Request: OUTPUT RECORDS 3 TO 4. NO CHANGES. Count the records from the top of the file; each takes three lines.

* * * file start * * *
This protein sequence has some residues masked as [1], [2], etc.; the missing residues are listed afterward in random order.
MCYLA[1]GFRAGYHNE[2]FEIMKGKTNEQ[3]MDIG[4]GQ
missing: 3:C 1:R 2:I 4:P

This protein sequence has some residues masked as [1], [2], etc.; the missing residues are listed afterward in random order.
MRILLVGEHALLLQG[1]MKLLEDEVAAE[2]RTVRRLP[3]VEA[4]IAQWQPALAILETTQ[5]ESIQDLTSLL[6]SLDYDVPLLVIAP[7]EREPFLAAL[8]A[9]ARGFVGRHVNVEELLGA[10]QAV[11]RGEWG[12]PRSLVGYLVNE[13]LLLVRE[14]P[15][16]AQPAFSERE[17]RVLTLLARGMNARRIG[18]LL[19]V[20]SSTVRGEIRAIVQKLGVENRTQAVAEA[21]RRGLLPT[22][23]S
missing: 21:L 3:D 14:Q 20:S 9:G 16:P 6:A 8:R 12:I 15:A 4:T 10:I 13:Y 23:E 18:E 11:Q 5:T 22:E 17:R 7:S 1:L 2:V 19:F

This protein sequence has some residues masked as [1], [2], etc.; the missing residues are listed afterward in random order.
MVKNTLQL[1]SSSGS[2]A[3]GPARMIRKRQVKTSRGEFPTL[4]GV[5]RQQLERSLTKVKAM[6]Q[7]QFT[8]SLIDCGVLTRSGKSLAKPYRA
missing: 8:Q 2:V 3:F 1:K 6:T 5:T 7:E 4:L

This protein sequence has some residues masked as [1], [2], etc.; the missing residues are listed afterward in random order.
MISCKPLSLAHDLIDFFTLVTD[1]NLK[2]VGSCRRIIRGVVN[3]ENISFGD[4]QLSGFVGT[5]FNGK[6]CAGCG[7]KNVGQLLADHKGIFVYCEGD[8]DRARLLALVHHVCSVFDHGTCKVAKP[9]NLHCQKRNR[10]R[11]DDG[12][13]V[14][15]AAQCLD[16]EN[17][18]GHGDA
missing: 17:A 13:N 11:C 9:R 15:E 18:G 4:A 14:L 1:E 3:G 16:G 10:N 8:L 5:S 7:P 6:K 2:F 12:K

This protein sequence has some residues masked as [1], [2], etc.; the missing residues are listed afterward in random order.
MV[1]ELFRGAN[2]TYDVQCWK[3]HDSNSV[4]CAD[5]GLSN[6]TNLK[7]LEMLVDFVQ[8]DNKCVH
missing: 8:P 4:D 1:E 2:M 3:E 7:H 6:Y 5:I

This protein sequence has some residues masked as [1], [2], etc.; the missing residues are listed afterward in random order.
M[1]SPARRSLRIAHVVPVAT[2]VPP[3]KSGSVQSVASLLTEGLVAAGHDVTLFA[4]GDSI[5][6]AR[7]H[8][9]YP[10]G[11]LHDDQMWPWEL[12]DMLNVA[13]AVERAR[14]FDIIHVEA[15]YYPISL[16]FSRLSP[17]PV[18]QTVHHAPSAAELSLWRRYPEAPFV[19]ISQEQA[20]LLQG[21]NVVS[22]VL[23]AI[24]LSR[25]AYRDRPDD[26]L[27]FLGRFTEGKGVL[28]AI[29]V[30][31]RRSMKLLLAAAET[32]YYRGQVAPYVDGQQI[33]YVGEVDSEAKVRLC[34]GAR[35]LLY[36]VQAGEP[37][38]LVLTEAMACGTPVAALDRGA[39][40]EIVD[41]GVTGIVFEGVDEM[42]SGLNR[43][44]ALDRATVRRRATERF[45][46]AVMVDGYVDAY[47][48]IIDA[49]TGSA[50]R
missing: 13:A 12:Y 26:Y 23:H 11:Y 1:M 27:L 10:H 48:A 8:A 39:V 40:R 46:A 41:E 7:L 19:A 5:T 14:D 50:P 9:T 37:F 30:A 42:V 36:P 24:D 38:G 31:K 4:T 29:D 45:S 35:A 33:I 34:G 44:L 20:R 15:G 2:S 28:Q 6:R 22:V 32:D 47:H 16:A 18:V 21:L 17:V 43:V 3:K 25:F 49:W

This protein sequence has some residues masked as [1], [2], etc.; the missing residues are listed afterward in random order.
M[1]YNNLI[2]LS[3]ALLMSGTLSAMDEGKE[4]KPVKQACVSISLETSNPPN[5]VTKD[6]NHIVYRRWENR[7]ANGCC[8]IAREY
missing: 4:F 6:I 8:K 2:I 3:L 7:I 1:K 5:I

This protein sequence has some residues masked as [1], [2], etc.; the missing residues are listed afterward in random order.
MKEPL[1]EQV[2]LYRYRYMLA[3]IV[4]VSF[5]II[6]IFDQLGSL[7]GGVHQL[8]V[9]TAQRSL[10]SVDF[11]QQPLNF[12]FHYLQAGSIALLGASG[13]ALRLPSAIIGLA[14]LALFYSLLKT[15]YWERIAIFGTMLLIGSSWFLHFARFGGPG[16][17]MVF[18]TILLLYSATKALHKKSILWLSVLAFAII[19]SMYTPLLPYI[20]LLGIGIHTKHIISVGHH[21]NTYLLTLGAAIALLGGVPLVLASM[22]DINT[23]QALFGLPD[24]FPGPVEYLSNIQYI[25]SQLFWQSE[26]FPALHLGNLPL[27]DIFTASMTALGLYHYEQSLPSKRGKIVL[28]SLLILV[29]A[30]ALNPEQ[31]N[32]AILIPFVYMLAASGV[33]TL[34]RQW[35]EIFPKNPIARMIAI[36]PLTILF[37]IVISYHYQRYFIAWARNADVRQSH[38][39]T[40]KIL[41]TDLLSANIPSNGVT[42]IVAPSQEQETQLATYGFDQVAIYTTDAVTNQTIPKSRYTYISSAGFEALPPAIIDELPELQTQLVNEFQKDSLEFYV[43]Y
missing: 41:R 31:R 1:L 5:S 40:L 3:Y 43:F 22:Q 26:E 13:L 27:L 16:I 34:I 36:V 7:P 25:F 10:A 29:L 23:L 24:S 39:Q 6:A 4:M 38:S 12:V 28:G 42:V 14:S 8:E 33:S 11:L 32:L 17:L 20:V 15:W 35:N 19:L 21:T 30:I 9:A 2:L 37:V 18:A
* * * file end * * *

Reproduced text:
This protein sequence has some residues masked as [1], [2], etc.; the missing residues are listed afterward in random order.
MVKNTLQL[1]SSSGS[2]A[3]GPARMIRKRQVKTSRGEFPTL[4]GV[5]RQQLERSLTKVKAM[6]Q[7]QFT[8]SLIDCGVLTRSGKSLAKPYRA
missing: 8:Q 2:V 3:F 1:K 6:T 5:T 7:E 4:L

This protein sequence has some residues masked as [1], [2], etc.; the missing residues are listed afterward in random order.
MISCKPLSLAHDLIDFFTLVTD[1]NLK[2]VGSCRRIIRGVVN[3]ENISFGD[4]QLSGFVGT[5]FNGK[6]CAGCG[7]KNVGQLLADHKGIFVYCEGD[8]DRARLLALVHHVCSVFDHGTCKVAKP[9]NLHCQKRNR[10]R[11]DDG[12][13]V[14][15]AAQCLD[16]EN[17][18]GHGDA
missing: 17:A 13:N 11:C 9:R 15:E 18:G 4:A 14:L 1:E 3:G 16:G 10:N 8:L 5:S 7:P 6:K 2:F 12:K